How to Prune: Roses

Roses

pruning-roses-yellow-and-red

How – In General…

For most roses you can prune in late winter. Take care to remove dead/diseased wood and deadhead faded blooms which can be done with your annual pruning. Cut no more than 5mm above a bud with a clean, sloping cut away from the bud so water cannot gather there. Trace any suckers back to their roots and pull them away.

When…

Bush, Floribunda and Hybrid Tea Roses

Bush Roses should be well pruned in mid-March in Southern England and as one proceeds further north this should be deferred at such a rate that in the North of Scotland it is done in the second week of April.

Rose Arthur Bell

 

 

Floribunda Roses are a little tenderer and should be pruned one week later than the above dates.

 

 

 

 

Hybrid Tea – Newly planted  Hybrid Tea Roses should always be pruned back hard in the spring, provided the roots are firmly established, leaving only three or four eyes per stem, generally leaving about 15-25cm in length. Roses are roughly pruned in the nursery to approximately 35-45cm of stem. If left un-pruned they will die back along the stem and perish or produce leggy poor specimens.

Rose Climbing Compassion

 

Climbing Roses – Do not prune for two years after planting and then only sparsely, removing unrequired growing tips. Weak or dead wood should be removed. Best to prune in autumn.

 

 

 

Standard Roses – Stake well with expandable ties, driving in the stake below the head of the tree. Plant Rose Tree to old soil mark level. Put liberal amounts of planting medium in hole. Prune back well in spring to good bud.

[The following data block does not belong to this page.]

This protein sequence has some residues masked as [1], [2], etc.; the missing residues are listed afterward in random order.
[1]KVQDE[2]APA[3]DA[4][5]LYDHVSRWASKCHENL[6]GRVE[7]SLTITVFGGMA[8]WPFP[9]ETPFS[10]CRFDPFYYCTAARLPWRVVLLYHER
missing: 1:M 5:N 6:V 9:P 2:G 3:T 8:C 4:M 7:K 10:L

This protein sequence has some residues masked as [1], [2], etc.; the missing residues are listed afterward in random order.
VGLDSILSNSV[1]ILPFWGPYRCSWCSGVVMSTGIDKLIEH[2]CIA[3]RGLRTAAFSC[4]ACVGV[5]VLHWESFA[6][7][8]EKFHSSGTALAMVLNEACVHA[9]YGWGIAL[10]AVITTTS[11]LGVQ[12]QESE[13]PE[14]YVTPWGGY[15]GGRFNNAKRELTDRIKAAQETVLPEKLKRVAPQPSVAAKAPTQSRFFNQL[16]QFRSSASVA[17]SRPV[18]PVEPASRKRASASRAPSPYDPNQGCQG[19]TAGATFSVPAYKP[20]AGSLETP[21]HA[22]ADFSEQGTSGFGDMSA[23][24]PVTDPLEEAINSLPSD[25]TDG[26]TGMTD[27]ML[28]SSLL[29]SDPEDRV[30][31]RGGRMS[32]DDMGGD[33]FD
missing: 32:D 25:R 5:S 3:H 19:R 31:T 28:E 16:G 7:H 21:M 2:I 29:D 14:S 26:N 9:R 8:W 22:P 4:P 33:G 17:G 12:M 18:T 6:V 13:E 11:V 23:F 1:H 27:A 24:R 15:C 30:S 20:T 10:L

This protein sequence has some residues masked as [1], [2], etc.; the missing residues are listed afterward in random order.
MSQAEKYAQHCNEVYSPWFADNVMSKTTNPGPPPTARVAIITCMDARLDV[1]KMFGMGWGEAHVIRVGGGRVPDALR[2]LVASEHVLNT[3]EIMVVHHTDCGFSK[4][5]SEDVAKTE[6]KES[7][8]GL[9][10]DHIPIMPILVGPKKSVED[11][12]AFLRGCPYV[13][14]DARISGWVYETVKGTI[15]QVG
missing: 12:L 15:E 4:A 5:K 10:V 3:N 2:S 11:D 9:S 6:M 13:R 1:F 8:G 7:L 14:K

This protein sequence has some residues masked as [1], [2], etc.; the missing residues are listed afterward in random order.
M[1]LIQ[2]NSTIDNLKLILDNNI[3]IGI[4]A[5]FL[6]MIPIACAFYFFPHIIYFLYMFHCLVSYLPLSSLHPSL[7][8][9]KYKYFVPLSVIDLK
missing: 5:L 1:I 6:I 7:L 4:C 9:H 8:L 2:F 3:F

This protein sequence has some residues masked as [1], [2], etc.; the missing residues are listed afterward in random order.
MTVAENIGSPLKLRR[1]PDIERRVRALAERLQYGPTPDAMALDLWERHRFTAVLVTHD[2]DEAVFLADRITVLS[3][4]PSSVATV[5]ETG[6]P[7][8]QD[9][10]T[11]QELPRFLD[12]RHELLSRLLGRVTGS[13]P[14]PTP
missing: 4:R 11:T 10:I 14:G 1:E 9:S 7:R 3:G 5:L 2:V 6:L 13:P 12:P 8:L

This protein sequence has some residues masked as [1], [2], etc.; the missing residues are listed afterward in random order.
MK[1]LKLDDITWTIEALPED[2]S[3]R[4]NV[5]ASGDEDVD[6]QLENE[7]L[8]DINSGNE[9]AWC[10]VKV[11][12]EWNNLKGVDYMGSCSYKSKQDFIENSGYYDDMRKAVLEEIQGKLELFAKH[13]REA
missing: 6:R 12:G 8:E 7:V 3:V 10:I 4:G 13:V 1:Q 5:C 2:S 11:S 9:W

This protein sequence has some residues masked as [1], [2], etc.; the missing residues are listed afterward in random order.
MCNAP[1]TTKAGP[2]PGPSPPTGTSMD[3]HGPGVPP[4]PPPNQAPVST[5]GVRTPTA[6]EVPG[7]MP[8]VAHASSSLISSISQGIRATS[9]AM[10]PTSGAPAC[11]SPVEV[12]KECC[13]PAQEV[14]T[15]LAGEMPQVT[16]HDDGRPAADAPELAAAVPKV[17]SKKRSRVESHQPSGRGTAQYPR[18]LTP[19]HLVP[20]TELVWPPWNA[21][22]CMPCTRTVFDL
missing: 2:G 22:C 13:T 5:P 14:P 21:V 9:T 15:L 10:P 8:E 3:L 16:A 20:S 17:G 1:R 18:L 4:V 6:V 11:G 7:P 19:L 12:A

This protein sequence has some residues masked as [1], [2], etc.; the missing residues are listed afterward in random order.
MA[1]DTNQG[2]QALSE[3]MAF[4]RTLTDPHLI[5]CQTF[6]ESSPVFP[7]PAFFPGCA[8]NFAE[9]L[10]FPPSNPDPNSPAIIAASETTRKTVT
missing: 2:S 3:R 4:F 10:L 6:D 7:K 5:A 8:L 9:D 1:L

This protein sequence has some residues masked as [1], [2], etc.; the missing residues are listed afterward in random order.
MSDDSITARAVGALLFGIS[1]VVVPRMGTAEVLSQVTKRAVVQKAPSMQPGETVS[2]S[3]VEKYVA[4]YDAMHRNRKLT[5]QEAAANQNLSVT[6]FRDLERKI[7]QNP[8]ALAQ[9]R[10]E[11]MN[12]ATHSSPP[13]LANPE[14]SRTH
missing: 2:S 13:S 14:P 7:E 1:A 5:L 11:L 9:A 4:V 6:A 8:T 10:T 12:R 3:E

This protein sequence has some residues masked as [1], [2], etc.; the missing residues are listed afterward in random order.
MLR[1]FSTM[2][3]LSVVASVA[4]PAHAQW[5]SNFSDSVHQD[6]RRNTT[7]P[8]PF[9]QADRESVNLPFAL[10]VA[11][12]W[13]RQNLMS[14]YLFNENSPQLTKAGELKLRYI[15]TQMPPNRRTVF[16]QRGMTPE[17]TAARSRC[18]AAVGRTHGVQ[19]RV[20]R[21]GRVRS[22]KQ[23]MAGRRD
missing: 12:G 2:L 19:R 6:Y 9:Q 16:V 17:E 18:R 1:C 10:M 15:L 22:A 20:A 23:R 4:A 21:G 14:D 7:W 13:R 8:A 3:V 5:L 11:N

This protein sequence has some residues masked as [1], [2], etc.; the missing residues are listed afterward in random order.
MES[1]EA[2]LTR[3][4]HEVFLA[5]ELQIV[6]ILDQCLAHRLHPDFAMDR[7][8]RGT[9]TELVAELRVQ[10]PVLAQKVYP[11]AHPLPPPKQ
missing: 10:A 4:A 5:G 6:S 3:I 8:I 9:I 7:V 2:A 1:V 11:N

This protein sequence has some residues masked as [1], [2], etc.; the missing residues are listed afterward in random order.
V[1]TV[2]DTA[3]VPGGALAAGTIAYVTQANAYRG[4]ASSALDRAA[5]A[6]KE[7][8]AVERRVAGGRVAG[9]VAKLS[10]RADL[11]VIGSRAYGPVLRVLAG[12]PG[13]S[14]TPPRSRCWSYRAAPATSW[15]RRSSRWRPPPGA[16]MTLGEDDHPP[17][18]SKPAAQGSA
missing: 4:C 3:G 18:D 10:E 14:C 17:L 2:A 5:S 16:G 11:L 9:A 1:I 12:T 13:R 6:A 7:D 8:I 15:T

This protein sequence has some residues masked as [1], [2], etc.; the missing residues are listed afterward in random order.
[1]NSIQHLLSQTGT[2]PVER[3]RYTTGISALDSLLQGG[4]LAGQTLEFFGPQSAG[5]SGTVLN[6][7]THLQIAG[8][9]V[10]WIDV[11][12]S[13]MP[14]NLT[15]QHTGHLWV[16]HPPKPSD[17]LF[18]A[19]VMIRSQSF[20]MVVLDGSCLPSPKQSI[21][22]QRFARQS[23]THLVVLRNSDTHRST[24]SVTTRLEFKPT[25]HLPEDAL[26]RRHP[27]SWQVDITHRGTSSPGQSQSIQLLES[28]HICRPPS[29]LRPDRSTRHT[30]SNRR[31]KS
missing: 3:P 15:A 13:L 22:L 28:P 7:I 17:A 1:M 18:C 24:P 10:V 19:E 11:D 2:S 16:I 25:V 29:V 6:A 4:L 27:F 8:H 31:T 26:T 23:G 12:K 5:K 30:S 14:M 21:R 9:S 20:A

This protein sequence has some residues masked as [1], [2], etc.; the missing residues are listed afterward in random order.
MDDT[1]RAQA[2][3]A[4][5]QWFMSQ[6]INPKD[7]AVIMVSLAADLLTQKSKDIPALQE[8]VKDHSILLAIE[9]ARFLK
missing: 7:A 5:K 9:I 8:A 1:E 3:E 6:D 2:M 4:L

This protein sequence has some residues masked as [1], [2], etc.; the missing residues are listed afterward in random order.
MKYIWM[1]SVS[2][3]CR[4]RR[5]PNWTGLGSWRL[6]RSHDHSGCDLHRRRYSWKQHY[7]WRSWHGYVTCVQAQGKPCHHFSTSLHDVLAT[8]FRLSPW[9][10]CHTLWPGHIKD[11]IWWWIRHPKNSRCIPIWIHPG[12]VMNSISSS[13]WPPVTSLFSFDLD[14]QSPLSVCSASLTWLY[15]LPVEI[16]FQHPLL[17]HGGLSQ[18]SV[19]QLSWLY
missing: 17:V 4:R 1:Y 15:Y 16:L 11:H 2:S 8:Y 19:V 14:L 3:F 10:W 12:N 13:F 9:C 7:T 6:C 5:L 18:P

Rose The Fairy Pink

Miniature Roses – These are miniature versions of Hybrid Tea or Floribunda types and should be treated the same allowing for the difference of scale. Miniature Roses are ideal for borders and rockeries or as pot plants, though they should be in the dry atmosphere of the house only for limited periods. Prune hard after planting.

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How to Plant Roses

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Few shrubs/plants will add the elegance and beauty to the British garden quite like a Rose. Roses are available in a wide number of colours, shapes and sizes. They are grown for their attractive and often fragrant flowers, flowering mainly in summer and autumn. Discover when and how to plant Roses with our easy gardening guide.

How to Plant Roses

Dig a hole large enough to take the roots when fully outspread. Distribute the roots evenly round the hole. Put in a little fine soil to which has been added a small amount of bone meal.

Fill in a further 5cm of ordinary soil over the roots and tread in firmly. Tread in additional soil firmly at each stage as the hole is filled. If they are not the winds of winter will loosen the roots. This may cause the newly planted rose to die.

Generally speaking, the depth of holes for planting roses will vary between 10-20cm. But examination of the plants will show quite clearly the depth to which they were originally planted.

How to Prune Roses

Prune bush Roses in mid-March up to the second week of April. Floribunda Roses are a little tenderer and need pruning one week later than the above dates.

Prune HT Roses back hard in the spring. As long as the roots are firmly established, leaving only three or four eyes per stem. If left unpruned they will die back along the stem and perish or produce leggy poor specimens.

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